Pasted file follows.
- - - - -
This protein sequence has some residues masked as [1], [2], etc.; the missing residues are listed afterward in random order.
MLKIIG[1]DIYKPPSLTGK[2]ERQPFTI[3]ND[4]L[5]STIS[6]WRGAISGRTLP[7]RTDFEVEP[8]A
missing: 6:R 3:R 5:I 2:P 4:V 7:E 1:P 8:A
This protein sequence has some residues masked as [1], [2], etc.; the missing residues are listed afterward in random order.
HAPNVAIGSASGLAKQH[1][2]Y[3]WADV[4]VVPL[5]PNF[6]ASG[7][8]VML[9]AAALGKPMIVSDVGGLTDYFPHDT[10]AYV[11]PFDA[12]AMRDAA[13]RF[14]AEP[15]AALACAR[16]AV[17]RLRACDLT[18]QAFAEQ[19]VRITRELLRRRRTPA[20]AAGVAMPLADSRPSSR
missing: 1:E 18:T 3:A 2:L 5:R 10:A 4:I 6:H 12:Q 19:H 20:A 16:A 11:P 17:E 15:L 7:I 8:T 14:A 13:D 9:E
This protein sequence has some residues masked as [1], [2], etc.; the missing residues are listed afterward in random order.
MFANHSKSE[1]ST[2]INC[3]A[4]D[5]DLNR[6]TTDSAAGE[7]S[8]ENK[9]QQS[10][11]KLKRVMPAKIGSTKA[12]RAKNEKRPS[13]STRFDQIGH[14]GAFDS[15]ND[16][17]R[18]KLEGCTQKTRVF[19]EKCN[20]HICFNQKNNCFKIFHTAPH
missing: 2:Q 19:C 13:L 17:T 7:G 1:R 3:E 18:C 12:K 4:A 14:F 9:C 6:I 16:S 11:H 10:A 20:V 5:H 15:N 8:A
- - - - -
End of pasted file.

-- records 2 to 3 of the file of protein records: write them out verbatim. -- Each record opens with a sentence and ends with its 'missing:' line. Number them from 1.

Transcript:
This protein sequence has some residues masked as [1], [2], etc.; the missing residues are listed afterward in random order.
HAPNVAIGSASGLAKQH[1][2]Y[3]WADV[4]VVPL[5]PNF[6]ASG[7][8]VML[9]AAALGKPMIVSDVGGLTDYFPHDT[10]AYV[11]PFDA[12]AMRDAA[13]RF[14]AEP[15]AALACAR[16]AV[17]RLRACDLT[18]QAFAEQ[19]VRITRELLRRRRTPA[20]AAGVAMPLADSRPSSR
missing: 1:E 18:T 3:A 2:L 5:R 10:A 4:I 6:H 12:Q 19:H 20:A 16:A 11:P 17:E 15:L 7:I 8:T 14:A 13:D 9:E
This protein sequence has some residues masked as [1], [2], etc.; the missing residues are listed afterward in random order.
MFANHSKSE[1]ST[2]INC[3]A[4]D[5]DLNR[6]TTDSAAGE[7]S[8]ENK[9]QQS[10][11]KLKRVMPAKIGSTKA[12]RAKNEKRPS[13]STRFDQIGH[14]GAFDS[15]ND[16][17]R[18]KLEGCTQKTRVF[19]EKCN[20]HICFNQKNNCFKIFHTAPH
missing: 2:Q 19:C 13:L 17:T 7:G 1:R 3:E 18:C 12:K 4:A 14:F 9:C 6:I 16:S 11:H 10:A 20:V 5:H 15:N 8:A